Driving can be stressful – and not just during Rush Hour traffic or terrible weather conditions. When driving on a daily basis, it can strain our bodies, particularly the neck, shoulders and back. Here are some tips to lessen pain and have a healthier driving experience:
An ergonomic office is essential for better health and wellness and to prevent work place injuries, such as CTS (carpal tunnel syndrome). But what about ergonomics outside of work? Did you ever consider that many of your daily tasks and enjoyable hobbies need an ergonomic makeover?
We have. Here’s some advice on how to improve your health when gardening, mopping and texting.
As a society, we thrive on technology and find it excruciating to live without our smartphones. In fact, according to a Pew Research Center report study, smartphone use is up by 35 percent since 2011, and 85 percent of smartphone users are younger Americans.
$15 billion. That is how much businesses spend on workers’ compensation annually. The culprit: work-related musculoskeletal disorders. Musculoskeletal Disorders or MSDs affect our muscles, tendons, ligaments, blood vessels and nerves. The most common MSDs are Carpal Tunnel Syndrome, Tendonitis, DeQuervain’s Syndrome, Tension Neck Syndrome and Muscle/Tendon Strain.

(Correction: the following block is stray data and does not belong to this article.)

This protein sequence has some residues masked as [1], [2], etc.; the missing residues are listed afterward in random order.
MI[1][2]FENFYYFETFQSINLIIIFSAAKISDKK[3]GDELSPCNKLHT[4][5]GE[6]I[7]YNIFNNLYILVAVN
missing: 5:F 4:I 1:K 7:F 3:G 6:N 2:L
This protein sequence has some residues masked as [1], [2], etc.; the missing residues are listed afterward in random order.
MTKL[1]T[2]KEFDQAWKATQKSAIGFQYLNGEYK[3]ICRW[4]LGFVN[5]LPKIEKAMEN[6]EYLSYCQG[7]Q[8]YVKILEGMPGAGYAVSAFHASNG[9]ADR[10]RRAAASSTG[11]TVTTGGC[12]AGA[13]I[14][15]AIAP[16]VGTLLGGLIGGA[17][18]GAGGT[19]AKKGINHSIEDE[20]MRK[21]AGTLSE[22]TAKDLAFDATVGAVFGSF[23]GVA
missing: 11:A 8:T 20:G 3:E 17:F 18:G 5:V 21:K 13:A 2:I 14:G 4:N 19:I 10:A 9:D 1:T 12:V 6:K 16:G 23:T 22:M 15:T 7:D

“Sitting disease.” It sounds daunting and office workers should be worried. A study published in The Los Angeles Times and The New York Times now recommends office workers move every 30 minutes. Prior to this study, researchers recommended office workers stand once an hour.
Continue reading “A New Study Discovers “Sitting Disease” Due to Office Work”
Health and wellness are at the forefront of ergonomics and ergonomic design. Ergonomic experts and product developers create items that help ease back pain, improve posture and alleviate carpal tunnel syndrome sans surgery. There is one particular product on the market that improves your overall health – an ergonomic footrest from Score Pro 959.
Continue reading “This Ergonomic Footrest Can Improve Your Health”
According to statistics, approximately 8 million people travel on a daily basis. Flying for hours on end can cause stiff muscles, a condition called Deep Vein Thrombosis (DVT), heavy legs, and swollen feet and ankles. Those with poor circulation suffer most when traveling, however, thanks to cramped airplane seats and little leg room, even the healthiest among us experience leg pain. There is a way to ease your aches when traveling. Here are some: